– Not to the extent that is taken in this Bill, as I shall endeavour to explain. The coasting trade power of 1869. which was re-enacted in the Act of 1894 by section 736”, entitle us to regulate the coasting trade subject to certain conditions, namely, that the Act must be suspended for the Royal assent and- come into operation when it was proclaimed in the Possession ; that all British ships were to be treated alike; and that the law was not to affect certain rights granted by treaties in existence prior to 1869, and only a few of which, I believe, still survive. These provisions were re-enacted, and are now sections 735 and 736 of the Act of 1894. Section 735 gives us power to repeal certain provisions of the Merchant Shipping Act in relation to ships registered in Australia; section 736 gives us power to regulate the coasting trade ; whilst section 264 gives us power to apply to any British ship registered in, trading with, or being at any port in the Possession, any provisions of part II. of the Merchant Shipping Act of 1894 which would not otherwise apply. In other words, a complete code was framed by that Act. I am only dealing with the three main sections which affect us. We got, under section 735, power to repeal some provisions, under section 264 power to bring into operation other provisions which did not otherwise apply to us, and under section 736 power to regulate the coasting trade ; but the point as to whether our regulation of the coasting trade could be extra-territorial or not before the Constitution is a matter of doubt. Some of the writers for the Colonial Office and for the Board of Trade think that it had an extra-territorial operation, but that matter is somewhat doubtful, and is not material, because it is now affected, I believe, by covering clause 5 of the Constitution. I aft dealing with doubts, because I am going to suggest difficulties we are in as regards our legislation. It is also doubtful to what extent we can supplement the British Merchant Shipping Act - to what extent Mr. Keith says in his recent work and some of his late articles on the merchant shipping legislation, and Mr. Garran dwells on the same matter - as long as our provisions are not inconsistent with provisions of Acts of Parliament extending to us expressly or by necessary intendment, legislating in the way we are given express power to do by the sections to which I have referred. It is also doubtful whether the Commonwealth is a British Possession within the meaning of the Merchant Shipping Act of 1894, because, if it is not a British Possession, we cannot legislate under that Act. What can be said on that point ?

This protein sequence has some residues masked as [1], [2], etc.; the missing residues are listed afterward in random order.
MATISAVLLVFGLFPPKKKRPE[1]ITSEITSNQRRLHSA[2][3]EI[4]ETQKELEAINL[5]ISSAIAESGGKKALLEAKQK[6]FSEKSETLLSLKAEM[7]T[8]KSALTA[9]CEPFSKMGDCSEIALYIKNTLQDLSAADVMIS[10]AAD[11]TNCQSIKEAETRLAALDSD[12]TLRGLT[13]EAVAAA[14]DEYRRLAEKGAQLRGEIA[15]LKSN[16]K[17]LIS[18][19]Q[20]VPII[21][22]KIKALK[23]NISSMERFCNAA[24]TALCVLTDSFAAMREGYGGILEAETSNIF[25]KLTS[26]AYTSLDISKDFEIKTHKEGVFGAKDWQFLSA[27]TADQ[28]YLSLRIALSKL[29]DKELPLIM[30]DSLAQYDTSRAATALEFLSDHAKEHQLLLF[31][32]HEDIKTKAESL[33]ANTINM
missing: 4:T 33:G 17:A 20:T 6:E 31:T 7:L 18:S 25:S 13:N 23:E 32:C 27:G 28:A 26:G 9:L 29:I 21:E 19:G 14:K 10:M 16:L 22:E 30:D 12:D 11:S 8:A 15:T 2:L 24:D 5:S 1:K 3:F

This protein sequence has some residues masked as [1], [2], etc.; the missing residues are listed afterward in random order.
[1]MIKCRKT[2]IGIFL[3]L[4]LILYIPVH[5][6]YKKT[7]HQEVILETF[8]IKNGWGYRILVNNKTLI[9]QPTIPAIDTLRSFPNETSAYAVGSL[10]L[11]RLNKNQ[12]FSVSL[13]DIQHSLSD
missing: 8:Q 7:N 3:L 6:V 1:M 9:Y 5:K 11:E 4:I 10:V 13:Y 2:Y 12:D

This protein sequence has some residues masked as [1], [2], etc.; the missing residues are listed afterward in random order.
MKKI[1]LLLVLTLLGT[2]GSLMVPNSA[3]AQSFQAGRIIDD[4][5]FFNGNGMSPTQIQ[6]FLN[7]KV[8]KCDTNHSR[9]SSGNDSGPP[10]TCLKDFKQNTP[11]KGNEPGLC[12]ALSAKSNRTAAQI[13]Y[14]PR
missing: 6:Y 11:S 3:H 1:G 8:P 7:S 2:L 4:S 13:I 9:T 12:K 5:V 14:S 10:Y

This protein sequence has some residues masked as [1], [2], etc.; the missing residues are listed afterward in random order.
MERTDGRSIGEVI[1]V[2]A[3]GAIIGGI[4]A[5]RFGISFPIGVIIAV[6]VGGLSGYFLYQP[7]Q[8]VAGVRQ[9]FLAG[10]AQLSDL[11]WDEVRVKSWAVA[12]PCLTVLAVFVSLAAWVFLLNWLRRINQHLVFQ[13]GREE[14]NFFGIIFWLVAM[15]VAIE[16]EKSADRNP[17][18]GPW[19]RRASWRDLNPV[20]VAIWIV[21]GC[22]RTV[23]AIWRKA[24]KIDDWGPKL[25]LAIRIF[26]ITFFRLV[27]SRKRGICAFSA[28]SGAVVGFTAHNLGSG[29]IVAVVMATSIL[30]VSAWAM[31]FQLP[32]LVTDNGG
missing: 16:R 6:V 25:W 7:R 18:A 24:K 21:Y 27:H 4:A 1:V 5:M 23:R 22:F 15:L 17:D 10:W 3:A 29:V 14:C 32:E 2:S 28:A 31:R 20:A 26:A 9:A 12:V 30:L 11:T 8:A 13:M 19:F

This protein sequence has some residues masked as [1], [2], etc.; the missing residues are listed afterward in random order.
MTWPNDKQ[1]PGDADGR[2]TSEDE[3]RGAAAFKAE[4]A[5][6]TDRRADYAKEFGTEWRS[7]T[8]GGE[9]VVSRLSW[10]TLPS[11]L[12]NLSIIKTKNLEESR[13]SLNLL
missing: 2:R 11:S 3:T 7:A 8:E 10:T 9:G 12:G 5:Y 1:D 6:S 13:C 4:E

– We can use our own legislation.